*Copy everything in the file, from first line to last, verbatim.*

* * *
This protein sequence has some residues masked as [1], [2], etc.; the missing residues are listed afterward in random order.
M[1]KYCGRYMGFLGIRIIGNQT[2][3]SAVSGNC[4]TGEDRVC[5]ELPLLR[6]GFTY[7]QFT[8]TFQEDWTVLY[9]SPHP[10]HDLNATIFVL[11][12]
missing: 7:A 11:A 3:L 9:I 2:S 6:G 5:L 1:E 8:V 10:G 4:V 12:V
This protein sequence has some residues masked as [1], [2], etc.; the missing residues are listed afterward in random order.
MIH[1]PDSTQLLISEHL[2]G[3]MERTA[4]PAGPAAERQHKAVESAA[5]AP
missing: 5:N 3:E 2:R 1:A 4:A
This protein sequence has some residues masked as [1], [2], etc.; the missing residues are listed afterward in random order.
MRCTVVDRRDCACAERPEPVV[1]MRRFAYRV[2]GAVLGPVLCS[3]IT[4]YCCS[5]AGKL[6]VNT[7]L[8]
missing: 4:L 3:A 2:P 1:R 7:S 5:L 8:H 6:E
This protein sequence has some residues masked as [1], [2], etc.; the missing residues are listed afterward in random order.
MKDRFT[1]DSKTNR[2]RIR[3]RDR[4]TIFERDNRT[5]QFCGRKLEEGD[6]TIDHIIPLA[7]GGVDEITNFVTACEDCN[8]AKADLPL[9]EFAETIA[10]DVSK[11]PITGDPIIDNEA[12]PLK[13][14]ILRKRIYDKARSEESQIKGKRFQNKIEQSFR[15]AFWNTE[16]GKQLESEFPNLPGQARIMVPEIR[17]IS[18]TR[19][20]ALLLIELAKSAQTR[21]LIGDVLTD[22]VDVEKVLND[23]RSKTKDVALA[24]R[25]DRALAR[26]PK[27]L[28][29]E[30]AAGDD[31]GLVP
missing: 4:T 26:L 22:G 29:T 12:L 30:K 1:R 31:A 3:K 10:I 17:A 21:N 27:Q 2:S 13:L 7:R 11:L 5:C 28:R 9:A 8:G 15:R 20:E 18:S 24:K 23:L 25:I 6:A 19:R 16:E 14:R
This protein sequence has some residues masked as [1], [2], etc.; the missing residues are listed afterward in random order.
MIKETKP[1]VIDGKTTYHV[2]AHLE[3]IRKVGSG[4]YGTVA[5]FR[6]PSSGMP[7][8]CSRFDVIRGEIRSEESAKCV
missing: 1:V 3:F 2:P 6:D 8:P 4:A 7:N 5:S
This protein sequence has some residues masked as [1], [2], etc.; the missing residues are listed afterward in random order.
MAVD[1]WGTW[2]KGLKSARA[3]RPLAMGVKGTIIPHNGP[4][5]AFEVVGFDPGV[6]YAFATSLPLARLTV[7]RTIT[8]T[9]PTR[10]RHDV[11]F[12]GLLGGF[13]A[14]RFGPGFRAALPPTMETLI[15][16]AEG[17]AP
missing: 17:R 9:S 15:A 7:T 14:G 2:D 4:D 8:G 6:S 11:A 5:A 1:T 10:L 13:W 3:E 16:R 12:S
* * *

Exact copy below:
This protein sequence has some residues masked as [1], [2], etc.; the missing residues are listed afterward in random order.
M[1]KYCGRYMGFLGIRIIGNQT[2][3]SAVSGNC[4]TGEDRVC[5]ELPLLR[6]GFTY[7]QFT[8]TFQEDWTVLY[9]SPHP[10]HDLNATIFVL[11][12]
missing: 7:A 11:A 3:L 9:I 2:S 6:G 5:L 1:E 8:V 10:G 4:V 12:V
This protein sequence has some residues masked as [1], [2], etc.; the missing residues are listed afterward in random order.
MIH[1]PDSTQLLISEHL[2]G[3]MERTA[4]PAGPAAERQHKAVESAA[5]AP
missing: 5:N 3:E 2:R 1:A 4:A
This protein sequence has some residues masked as [1], [2], etc.; the missing residues are listed afterward in random order.
MRCTVVDRRDCACAERPEPVV[1]MRRFAYRV[2]GAVLGPVLCS[3]IT[4]YCCS[5]AGKL[6]VNT[7]L[8]
missing: 4:L 3:A 2:P 1:R 7:S 5:L 8:H 6:E
This protein sequence has some residues masked as [1], [2], etc.; the missing residues are listed afterward in random order.
MKDRFT[1]DSKTNR[2]RIR[3]RDR[4]TIFERDNRT[5]QFCGRKLEEGD[6]TIDHIIPLA[7]GGVDEITNFVTACEDCN[8]AKADLPL[9]EFAETIA[10]DVSK[11]PITGDPIIDNEA[12]PLK[13][14]ILRKRIYDKARSEESQIKGKRFQNKIEQSFR[15]AFWNTE[16]GKQLESEFPNLPGQARIMVPEIR[17]IS[18]TR[19][20]ALLLIELAKSAQTR[21]LIGDVLTD[22]VDVEKVLND[23]RSKTKDVALA[24]R[25]DRALAR[26]PK[27]L[28][29]E[30]AAGDD[31]GLVP
missing: 4:T 26:L 22:G 29:T 12:L 30:K 1:R 31:A 3:K 10:I 17:A 21:N 27:Q 2:S 13:L 7:R 11:L 5:C 28:R 9:A 8:G 15:R 20:E 18:S 24:K 23:L 25:I 6:A 19:R 16:E 14:R
This protein sequence has some residues masked as [1], [2], etc.; the missing residues are listed afterward in random order.
MIKETKP[1]VIDGKTTYHV[2]AHLE[3]IRKVGSG[4]YGTVA[5]FR[6]PSSGMP[7][8]CSRFDVIRGEIRSEESAKCV
missing: 1:V 3:F 2:P 6:D 8:P 4:A 7:N 5:S
This protein sequence has some residues masked as [1], [2], etc.; the missing residues are listed afterward in random order.
MAVD[1]WGTW[2]KGLKSARA[3]RPLAMGVKGTIIPHNGP[4][5]AFEVVGFDPGV[6]YAFATSLPLARLTV[7]RTIT[8]T[9]PTR[10]RHDV[11]F[12]GLLGGF[13]A[14]RFGPGFRAALPPTMETLI[15][16]AEG[17]AP
missing: 17:R 9:S 15:A 7:T 14:G 2:D 4:D 8:G 6:S 11:A 5:A 1:T 10:L 13:W 3:E 16:R 12:S